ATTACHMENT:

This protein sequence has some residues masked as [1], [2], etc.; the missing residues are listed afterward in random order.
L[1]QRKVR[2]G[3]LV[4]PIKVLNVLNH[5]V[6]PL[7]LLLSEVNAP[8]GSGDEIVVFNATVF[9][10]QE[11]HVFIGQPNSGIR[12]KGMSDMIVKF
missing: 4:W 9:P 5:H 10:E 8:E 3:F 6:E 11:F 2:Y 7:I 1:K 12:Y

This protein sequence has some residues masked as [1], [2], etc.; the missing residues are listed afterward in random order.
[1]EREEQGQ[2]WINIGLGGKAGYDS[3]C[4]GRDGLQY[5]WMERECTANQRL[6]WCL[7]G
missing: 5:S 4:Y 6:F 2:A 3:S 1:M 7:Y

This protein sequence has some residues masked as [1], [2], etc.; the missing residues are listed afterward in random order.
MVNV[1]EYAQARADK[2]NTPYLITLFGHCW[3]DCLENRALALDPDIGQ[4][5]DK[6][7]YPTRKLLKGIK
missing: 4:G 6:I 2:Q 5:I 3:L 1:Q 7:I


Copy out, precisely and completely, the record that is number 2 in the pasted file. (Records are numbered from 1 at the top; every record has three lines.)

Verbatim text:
This protein sequence has some residues masked as [1], [2], etc.; the missing residues are listed afterward in random order.
[1]EREEQGQ[2]WINIGLGGKAGYDS[3]C[4]GRDGLQY[5]WMERECTANQRL[6]WCL[7]G
missing: 5:S 4:Y 6:F 2:A 3:S 1:M 7:Y